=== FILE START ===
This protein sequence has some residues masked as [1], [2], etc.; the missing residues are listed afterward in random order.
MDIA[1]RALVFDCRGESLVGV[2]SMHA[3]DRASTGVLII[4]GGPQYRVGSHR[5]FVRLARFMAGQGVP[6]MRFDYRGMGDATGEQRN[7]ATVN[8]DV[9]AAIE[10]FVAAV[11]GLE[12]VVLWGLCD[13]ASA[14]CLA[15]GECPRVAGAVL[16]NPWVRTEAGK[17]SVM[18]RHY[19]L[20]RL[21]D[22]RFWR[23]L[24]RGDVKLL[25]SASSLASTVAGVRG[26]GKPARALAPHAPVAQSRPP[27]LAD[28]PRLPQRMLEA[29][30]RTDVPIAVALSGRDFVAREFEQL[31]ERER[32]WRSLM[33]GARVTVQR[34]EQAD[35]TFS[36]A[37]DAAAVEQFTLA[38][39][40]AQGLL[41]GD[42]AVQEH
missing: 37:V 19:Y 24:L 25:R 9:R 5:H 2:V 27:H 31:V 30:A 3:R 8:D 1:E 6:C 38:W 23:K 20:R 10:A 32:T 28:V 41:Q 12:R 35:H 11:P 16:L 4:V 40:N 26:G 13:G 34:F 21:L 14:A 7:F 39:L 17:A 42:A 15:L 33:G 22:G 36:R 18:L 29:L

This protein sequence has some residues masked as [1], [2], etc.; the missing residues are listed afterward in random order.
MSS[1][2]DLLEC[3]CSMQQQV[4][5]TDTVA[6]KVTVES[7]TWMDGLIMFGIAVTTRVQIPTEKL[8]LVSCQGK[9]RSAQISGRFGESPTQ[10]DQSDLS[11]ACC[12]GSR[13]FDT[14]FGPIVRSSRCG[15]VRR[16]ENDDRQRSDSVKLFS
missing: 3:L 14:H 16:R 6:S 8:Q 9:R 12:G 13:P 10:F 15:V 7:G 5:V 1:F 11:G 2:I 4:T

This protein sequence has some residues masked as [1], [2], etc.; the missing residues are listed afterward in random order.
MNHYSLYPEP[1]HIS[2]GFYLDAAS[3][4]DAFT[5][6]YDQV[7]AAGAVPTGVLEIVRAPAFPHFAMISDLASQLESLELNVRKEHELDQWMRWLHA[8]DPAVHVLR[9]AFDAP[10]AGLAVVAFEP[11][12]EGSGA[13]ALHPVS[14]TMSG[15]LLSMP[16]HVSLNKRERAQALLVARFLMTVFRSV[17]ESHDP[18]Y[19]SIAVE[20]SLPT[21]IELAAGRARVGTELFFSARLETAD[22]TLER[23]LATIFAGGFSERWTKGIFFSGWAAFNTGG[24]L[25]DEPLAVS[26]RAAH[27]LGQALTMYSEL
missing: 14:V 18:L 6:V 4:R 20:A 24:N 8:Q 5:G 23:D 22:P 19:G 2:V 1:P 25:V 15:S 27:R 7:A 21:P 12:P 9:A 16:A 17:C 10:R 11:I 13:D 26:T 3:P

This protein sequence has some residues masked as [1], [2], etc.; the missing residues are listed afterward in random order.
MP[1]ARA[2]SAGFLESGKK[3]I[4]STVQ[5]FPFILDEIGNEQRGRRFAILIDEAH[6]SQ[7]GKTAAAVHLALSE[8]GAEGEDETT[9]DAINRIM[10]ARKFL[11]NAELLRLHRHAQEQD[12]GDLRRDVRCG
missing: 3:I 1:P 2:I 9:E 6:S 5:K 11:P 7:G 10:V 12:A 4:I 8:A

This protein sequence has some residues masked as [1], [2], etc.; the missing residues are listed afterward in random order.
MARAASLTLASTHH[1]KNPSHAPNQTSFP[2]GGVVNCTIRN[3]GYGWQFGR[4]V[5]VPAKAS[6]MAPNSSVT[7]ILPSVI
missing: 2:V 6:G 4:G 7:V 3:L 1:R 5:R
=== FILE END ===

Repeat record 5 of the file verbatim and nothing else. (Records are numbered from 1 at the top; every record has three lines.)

This protein sequence has some residues masked as [1], [2], etc.; the missing residues are listed afterward in random order.
MARAASLTLASTHH[1]KNPSHAPNQTSFP[2]GGVVNCTIRN[3]GYGWQFGR[4]V[5]VPAKAS[6]MAPNSSVT[7]ILPSVI
missing: 2:V 6:G 4:G 7:V 3:L 1:R 5:R